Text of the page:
A real scone does not resemble a hockey puck. A real scone is flaky and delicious and moist, slightly sweet, and marvelous with butter or honey or clotted cream. Mmmmmm. This recipe was handed to me by a zelous Englishman, who ought to know how a scone should be. And now I share it with you.
1 lb cake flour
1 lb bread flour
1.6 oz baking powder
1/4 t nutmeg
6 oz of butter
7 oz sugar
2 c milk
1/2 t vanilla
1 lemon zest
You may also want some (1/2 c) currants soaked in rum (2 t), chocolate chips, whatever. I like mine plain. Your mileage may vary.
Before you even think of making these, take your butter - salted, since there is no other salt in this recipe - and cut it into small cubes. And chill it while you do everything else. You need the butter to be VERY COLD. And only when it's very cold should you go ahead and preheat your oven to 425 degrees.
1. Sift all the flour, baking powder, and nutmeg together. Yes, it's important that you sift. You way work in a bowl, or on a countertop - we're going to get that countertop messy anyway, so might as well not dirty up a bowl.
2. Take your very cold butter, and rub it into the flour. Yep. Rub. Take it in your fingers, and work the bits of butter in the flour until you can't see bits of butter anymore. Work fast, if you can. Your mix shoudl look kinda like cornmeal when you're done. Powdery and slightly yellowed.
3. Make a well in the center of your flour, and crack in an egg. Mix it in a bit.
4. Mix in the sugar.
5. Make a well again, and add the milk. Do not overmix this. Just mish it together until it starts to make a dough. Yes, your hands will be a right mess when you're done.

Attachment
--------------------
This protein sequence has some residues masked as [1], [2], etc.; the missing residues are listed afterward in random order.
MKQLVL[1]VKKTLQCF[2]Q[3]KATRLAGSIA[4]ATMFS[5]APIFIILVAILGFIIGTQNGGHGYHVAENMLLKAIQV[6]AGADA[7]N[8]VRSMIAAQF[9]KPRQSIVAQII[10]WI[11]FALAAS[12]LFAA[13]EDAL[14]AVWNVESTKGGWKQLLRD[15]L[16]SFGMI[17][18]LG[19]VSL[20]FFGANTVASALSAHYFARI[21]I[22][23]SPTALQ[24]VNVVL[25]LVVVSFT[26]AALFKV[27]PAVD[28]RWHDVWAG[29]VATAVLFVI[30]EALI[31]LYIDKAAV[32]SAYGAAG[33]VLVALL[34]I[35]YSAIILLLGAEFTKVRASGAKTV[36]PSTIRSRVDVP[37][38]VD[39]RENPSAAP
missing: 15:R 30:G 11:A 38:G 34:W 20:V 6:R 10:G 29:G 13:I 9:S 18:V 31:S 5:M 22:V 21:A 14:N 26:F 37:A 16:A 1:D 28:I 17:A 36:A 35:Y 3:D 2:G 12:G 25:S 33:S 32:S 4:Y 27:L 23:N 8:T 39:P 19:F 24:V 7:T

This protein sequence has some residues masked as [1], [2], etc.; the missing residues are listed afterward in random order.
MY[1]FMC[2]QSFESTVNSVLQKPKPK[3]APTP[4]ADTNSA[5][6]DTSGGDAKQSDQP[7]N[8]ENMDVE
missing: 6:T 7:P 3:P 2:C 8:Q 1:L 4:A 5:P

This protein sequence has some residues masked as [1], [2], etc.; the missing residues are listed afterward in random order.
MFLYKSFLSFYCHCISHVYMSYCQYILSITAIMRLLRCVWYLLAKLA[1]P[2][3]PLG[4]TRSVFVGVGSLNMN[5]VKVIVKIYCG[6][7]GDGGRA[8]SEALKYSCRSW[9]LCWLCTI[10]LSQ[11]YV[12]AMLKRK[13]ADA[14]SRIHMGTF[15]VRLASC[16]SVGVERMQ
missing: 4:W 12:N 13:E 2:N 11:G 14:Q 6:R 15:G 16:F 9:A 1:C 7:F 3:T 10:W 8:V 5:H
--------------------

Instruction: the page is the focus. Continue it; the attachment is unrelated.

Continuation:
6. Add the vanilla and lemon zest, and anything else you've dreamed up for these puppies.
7. Turn it out onto a floured work surface if you haven't already. The idea here is to mix it with your hands JUST until it comes together as a dough and not a MOMENT more. Overmixing is EVIL. It leads to tough scones and heartache.
8. Form 'em! Roll the dough out no thinner than an inch thick. My chef recommended 10 inch rounds, cut into six pie slices. I like six inch rounds cut into fourths, myself. It leads to a much more manageable sized scone, in my opinion. I wanna eat a scone, not make a career out of it. You could totally just roll them out and cut them with a biscuit cutter if you wanted to. Reroll the trimming of this dough only ONCE. Then bake the scraps as a snack or something. You really don't want to overwork this dough. Have I stressed that enough?
9. Egg wash with a little bit of egg and water or milk. About one egg to a tablespoon of water or milk. You can then sprinkle them with sugar if you want to.
10. Bake on parchment or a nonstick cookie sheet at 425 degrees for 13 - 15 minutes.
mmmmmmmmmmm proper scones. They are UTTERLY delicious, and I love the lemon zest in them when theyr'e plain. You can also use lime zest, orange zest, whatever. They're magically delicious.
All hail to Chef Ian.